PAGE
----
Facts and Figures


Financing the Work of the German Caritas Association

The financial statements 2016 (balance sheet, income statement, notes and management report) presented hereafter only include the figures of the German Caritas association as the legal entity of the head office in Freiburg with its branch offices in Berlin and Brussels. It does not include the financial results of Caritas’ roughly 24,300 welfare services and facilities in Germany.


Maintaining a stable income that can finance the comprehensive work of the German Caritas Association sustainably is a difficult task. Financial risks primarily result from the dependency on public funds. Altogether in 2016 the grants amounted to EUR 94.4 million, whereof EUR 10.6 million were spent for financing the statutory tasks at federal level of the Headquarter of the German Caritas Association, while EUR 83.8 million are assigned to special tasks and projects and were directly forwarded to the work of local providers.

Although for the next years a positive development of the national tax revenue as well as the church taxes is expected, a decrease in grants from these sources could not be excluded. Even if these subsidies nominally remain unchanged, owing to the increase in costs and wages in real terms they are decreasing.

The Grants We Receive Include

  • Church grants amounting to EUR 10.9 million. Of these funds EUR 7.4 million were spent for social projects and worldwide disaster aid of the International Department of Caritas Germany.
  • Grants from the federal government amounting to EUR 73.0 million.
    EUR 68.8 million of these funds were forwarded to welfare services in Germany (including the federal volunteer Service, asylum and immigration advice services, youth welfare services and support services for handicapped persons) as well as international aid. Only EUR 4.2 million were spent for the statutory tasks of the federal head office.
  • Grants from the European Union amounting to EUR 1.7 million. All of these funds were directly transferred to social projects.
  • Other sources of funds include proceeds from charity stamps and lotteries such as GlücksSpirale and Aktion Mensch.

The movements in donations are to a large extent dependent on disasters with high levels of media coverage, leading to major fluctuations in donation proceeds for Caritas international. While EUR 41.7 million was collected in 2015, particularly due to aid projects in the Middle East, the victims of the earthquake in Nepal and for other emergency and disaster relief programmes worldwide, EUR 30.5 million in donations were received in 2016 primarily for aid projects to ameliorate the refugee situation and for the victims of Hurricane Matthew in the Caribbean.

Funds donated to Caritas through charitable legacies or bequests in wills amounted to EUR 7.5 million. They are used according to the testator’s wishes.

Donations and legacies are important and indispensable for the funding of the work of the German Caritas association. They can diminish the dependency on public funds, but they can not abolish it. Furthermore, donations and legacies are usually assigned to specific purposes, primarily to the worldwide aid of Caritas international, the international department.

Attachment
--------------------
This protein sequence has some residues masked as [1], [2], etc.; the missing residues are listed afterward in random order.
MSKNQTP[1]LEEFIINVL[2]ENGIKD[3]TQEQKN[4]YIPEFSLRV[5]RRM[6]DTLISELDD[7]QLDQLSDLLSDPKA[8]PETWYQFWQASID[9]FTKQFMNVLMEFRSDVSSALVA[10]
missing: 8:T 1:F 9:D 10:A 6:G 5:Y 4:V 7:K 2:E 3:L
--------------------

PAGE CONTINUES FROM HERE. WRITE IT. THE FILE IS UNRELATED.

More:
Investment income amounted to EUR 10.1 million. The proceeds result from short and long-term capital investments as well as rental and lease contracts. Parts of the investment income are destined for specific purposes, e.g. international aid.

Membership fees from the member organizations of the German Caritas Association and charitable religious orders amounted to EUR 6.9 million. The revenue from sales and events accounted to EUR 12.8 million, they are used to cover the expenses incurred.


  • 65.6 per cent of total current expenses or EUR 110 million was the direct result of project work. These included EUR 43 million for Caritas’ projects in Germany and EUR 67 million for the International Department’s worldwide projects. Compared to 2015, there was a 4.7 per cent increase in project expenses in 2016.
  • Personnel expenses for the head and branch offices amounted to EUR 27.1 million. This was 16.1 per cent of the Association’s budget and showed a year-on-year increase of EUR 3.0 million, due to the 2.4 % increase in salaries in 2016 and new recruits, particularly for refugee work.
  • Operating expenses amounted to EUR 27.6 million, which constituted 16.4 per cent of the budget. The increase in other operating expenses by EUR 0.7 million results from additional maintenance expenses for fire safety measures and the continued renovation of the Lorenz-Werthmann-House to improve its energy balance.
  • Expenditures for interest, operating taxes, grants to third parties and depreciation and amortisation amounted to EUR 3.3 million, which was 1.9 per cent of the annual budget.

Balance sheet

  • The financial assets include securities amounting to EUR 80 million. These securities are assigned to specific purposes and are not available. The item includes separate assets as well as the longterm assets of the pension fund. Correspondingly the balance sheet shows reserves of the Assistance funds amounting to EUR 55.4 million and provisions for pensions amounting to EUR 11.4 million.
  • The current assets include other securities and bank balances of EUR 158 million. This item primarily shows earmarked donations und grants which have to be spent in short term to finance liabilities resulting from earmarked funding. Correspondingly the balance sheet shows on the liabilities side funds for specific purposes amounting to EUR 137 million.

Further Links

Facts and Figures


The History of Caritas in Germany

Facts and Figures

Services and Staff

More Than One Million People Work for Caritas